Preventing And Treating Ankle Injuries From Aggressive Spikeball Games

Jenny L Sanders DPM
4/2/14 | 721 reads | 0 comments
A patient came in last week with an ankle injury from a sport I had never heard of called Spikeball (www.spikeball.com/ ). Popular among college students, Spikeball is a cross between volleyball and four square. Essentially people play the game around a circular trampoline-like net, which sits on the ground. Four players surround the net and “spike” the ball into the net. The pace is fast and furious and can result in unstable, single-leg landings, leading to severe sprains and strains, especially at the ankle. Read More.

Essential Tips For Fitting Soccer Cleats

Jenny L Sanders DPM
2/26/14 | 1597 reads | 0 comments
Soccer cleats are notoriously tight and narrow. This combined with a flexible, unsupportive upper can cause foot and ankle injuries secondary to shoe structure, independent of foot structure or alignment. Read More.

What Do Graduated Compression Stockings Really Do For Runners?

Jenny L Sanders DPM
1/7/14 | 2352 reads | 0 comments
Graduated compression stockings have been popular with runners since 2010. But what do these leg warmer-esque compression socks really do anyway? Read More.

An Unlikely Blog Topic That Can Drive Traffic To Your Site

Jenny L Sanders DPM
12/5/13 | 2786 reads | 0 comments
I have been blogging since 2007 and a quick review of my all-time-stats (1.3 million views and counting) reveals that “top of the foot bump” is the most popular online search term that directs readers to my blog. Searching that term will lead to several posts with titles that are a variation of “top of the foot bump” as well as blogs on bunions and modifying shoe laces. Read More.

Can A Reverse Morton’s Extension Be Beneficial For Treating Functional Hallux Limitus?

Jenny L Sanders DPM
11/6/13 | 4082 reads | 0 comments
Functional hallux limitus is a loss of metatarsophalangeal joint (MPJ) extension during the second half of the single support phase when the weightbearing foot is in maximal dorsiflexion. Functionally, it constitutes a sagittal plane blockade during gait. As a result, the mechanical support and stability mechanisms of the foot are disrupted with important consequences during gait.1 Read More.

How Evaluating Sock Liners Can Provide Diagnostic Insights

Jenny L Sanders DPM
10/7/13 | 4277 reads | 0 comments
A sock liner in a running shoe acts as a moisture barrier between the foot and the insole of the shoe, and provides light cushioning as well. Not all shoes have sock liners but those that do can provide a wealth of information for you and your patients. An easy way to educate patients about their foot function is to show them their sock liner wear patterns. Read More.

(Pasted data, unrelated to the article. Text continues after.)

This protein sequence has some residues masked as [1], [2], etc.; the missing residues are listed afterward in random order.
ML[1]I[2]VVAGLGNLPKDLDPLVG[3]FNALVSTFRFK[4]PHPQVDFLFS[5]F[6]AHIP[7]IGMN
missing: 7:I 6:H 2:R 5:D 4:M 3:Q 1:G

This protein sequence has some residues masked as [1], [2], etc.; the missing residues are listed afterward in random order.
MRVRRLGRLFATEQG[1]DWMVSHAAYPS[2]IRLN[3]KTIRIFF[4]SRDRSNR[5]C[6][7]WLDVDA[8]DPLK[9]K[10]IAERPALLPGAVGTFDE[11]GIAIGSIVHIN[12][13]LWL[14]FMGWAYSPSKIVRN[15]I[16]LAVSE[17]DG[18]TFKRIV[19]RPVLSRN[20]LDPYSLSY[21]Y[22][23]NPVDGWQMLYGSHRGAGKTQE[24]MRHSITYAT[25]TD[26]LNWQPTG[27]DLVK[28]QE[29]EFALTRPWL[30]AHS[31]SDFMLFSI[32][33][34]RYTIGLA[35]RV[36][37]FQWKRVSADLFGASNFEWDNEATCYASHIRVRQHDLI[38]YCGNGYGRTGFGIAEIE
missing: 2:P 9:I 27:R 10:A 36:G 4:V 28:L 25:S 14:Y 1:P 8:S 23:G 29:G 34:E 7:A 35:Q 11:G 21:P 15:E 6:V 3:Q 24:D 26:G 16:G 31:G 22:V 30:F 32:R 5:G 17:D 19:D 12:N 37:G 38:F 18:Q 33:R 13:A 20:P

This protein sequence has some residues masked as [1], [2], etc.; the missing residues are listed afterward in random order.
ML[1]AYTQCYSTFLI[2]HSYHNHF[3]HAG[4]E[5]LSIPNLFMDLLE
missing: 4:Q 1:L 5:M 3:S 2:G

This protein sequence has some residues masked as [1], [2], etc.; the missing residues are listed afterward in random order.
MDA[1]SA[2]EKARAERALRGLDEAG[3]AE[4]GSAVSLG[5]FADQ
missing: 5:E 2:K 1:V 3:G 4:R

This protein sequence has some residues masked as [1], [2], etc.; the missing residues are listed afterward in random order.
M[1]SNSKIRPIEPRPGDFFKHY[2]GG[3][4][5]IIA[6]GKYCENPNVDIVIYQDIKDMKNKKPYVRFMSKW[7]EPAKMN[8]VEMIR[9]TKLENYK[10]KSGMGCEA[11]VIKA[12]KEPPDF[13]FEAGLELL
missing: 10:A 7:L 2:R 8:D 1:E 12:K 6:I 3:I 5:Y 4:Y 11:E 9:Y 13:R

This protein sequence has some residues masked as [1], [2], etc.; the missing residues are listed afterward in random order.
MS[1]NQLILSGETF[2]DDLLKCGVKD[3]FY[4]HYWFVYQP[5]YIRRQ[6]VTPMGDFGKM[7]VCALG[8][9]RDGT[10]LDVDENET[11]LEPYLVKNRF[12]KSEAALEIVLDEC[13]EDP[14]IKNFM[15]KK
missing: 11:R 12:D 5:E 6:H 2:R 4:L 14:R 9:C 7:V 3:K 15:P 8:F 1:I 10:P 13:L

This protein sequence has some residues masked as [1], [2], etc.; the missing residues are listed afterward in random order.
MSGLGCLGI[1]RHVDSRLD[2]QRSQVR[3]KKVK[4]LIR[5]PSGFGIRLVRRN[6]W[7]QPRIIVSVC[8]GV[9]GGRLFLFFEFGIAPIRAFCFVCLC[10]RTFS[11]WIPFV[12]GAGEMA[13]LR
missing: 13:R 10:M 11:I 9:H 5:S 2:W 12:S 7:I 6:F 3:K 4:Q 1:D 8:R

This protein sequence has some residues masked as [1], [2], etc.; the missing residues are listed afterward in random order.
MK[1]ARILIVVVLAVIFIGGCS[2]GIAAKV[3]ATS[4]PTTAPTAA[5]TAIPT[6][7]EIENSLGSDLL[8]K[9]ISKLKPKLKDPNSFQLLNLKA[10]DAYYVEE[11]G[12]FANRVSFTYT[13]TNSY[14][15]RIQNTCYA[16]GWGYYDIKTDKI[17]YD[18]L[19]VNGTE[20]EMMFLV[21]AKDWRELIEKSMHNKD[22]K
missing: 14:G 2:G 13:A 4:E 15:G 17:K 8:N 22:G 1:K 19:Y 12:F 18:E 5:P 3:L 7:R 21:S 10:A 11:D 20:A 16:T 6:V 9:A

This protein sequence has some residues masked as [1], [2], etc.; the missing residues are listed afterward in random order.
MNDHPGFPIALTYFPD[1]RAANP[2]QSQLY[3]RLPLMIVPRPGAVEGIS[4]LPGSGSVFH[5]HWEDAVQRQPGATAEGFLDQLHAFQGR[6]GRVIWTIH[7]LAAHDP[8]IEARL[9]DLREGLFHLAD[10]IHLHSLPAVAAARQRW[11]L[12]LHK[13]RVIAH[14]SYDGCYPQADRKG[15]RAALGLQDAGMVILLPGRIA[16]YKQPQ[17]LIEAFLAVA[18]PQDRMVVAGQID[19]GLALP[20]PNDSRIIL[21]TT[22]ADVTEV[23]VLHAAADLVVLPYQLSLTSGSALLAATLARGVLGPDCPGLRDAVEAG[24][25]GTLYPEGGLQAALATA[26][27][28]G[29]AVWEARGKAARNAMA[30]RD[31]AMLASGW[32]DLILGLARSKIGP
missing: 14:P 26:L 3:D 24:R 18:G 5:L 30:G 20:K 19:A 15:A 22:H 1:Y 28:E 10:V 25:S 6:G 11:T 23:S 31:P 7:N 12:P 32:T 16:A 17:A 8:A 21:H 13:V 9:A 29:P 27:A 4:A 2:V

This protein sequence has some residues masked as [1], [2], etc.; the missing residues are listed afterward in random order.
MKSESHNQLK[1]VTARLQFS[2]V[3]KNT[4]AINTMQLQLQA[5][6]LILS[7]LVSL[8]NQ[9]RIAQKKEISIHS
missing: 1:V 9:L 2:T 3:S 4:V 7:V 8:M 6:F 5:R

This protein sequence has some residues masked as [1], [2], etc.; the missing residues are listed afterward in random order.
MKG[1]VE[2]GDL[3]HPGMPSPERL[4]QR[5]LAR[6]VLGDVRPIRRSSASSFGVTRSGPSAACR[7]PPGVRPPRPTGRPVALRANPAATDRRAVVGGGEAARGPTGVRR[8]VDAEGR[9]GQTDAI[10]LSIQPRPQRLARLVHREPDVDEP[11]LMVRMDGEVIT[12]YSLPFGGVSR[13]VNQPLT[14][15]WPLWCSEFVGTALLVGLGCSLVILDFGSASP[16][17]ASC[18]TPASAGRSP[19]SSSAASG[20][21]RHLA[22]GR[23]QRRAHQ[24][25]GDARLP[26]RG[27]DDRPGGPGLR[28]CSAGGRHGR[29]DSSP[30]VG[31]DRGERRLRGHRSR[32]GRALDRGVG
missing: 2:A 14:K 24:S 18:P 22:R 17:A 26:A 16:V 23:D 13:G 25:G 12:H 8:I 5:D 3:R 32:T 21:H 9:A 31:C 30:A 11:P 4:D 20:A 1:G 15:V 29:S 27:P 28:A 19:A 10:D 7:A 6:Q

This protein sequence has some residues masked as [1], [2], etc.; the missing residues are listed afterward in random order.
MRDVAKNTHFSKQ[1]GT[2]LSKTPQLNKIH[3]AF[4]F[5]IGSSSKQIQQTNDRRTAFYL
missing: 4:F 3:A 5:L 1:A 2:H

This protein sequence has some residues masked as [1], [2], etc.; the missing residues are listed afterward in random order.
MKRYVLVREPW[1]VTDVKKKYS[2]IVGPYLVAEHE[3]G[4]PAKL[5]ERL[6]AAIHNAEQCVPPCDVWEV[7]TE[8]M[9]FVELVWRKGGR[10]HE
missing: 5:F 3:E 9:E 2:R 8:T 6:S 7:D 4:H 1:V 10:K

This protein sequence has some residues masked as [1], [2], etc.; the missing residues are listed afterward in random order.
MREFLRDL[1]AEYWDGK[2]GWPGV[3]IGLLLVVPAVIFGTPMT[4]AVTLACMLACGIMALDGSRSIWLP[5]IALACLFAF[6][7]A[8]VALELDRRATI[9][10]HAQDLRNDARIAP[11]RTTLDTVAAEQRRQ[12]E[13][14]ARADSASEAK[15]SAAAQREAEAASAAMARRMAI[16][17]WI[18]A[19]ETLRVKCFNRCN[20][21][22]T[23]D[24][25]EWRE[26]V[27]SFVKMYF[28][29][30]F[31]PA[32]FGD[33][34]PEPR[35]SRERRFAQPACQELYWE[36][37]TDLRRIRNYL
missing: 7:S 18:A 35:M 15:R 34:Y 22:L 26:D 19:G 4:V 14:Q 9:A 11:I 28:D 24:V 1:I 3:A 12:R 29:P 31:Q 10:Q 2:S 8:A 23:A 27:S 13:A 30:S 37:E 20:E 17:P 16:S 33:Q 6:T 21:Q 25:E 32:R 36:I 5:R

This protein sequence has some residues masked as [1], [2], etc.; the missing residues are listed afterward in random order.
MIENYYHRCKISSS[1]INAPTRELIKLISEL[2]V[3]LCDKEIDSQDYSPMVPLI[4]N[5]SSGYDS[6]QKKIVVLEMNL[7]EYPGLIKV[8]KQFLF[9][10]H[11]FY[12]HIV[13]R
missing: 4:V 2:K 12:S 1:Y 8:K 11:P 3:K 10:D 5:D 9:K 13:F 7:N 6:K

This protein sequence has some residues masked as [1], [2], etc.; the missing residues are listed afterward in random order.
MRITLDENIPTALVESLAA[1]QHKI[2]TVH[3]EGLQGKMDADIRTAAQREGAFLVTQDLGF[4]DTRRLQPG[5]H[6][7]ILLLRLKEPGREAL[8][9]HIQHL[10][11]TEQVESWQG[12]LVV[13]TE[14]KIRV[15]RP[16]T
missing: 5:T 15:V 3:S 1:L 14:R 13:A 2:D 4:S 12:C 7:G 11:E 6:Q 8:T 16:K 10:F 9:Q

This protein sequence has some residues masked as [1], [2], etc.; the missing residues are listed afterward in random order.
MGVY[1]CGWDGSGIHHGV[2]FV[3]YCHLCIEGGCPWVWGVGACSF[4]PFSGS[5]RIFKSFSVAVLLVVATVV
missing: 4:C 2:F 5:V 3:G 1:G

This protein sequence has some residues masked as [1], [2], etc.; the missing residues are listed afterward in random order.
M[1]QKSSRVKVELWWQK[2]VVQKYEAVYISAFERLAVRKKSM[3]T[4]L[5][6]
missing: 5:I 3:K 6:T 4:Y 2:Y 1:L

How Shoe Stretchers Can Help Your Patients Get A Perfect Fit

Jenny L Sanders DPM
9/5/13 | 6180 reads | 0 comments
Just like clothes, few shoes fit perfectly "off the rack." Most need some tailoring to fit. Do your patients have bunions, hammertoes or other deformities that make shoes difficult to fit? If so, a shoe stretcher can help. Patients will often pay to have a single pair of shoes stretched, but you can teach them how to stretch all of their tight fitting shoes at home easily, safely and for a lot less money. Read More.

Easy Ways To Help Patients Monitor Shoe Wear

Jenny L Sanders DPM
7/2/13 | 1878 reads | 0 comments
It always surprises me when an injured athlete comes into the office with excessively worn running shoes and doesn’t know how old they are. Did the athlete buy them six months ago, a year ago? Has the athlete had the shoes for more than a year? Read More.

Passing Along Recommendations To Patients For Orthotic-Compatible Sandals

Jenny L Sanders DPM
6/4/13 | 9493 reads | 0 comments
The most important consideration when making a custom orthotic for a sandal is to make sure the sandal that the orthotic will be going into has a removable foot bed. Next, the orthotic should be made specifically for the purchased sandal. In order to accomplish this, I have my patients purchase the sandal first and then send the sandal and the custom orthotic prescription to the lab for a precise fit of the orthotic into the sandal. If you order an orthotic first and then try to fit to the sandal after the fact, it rarely works. Read More.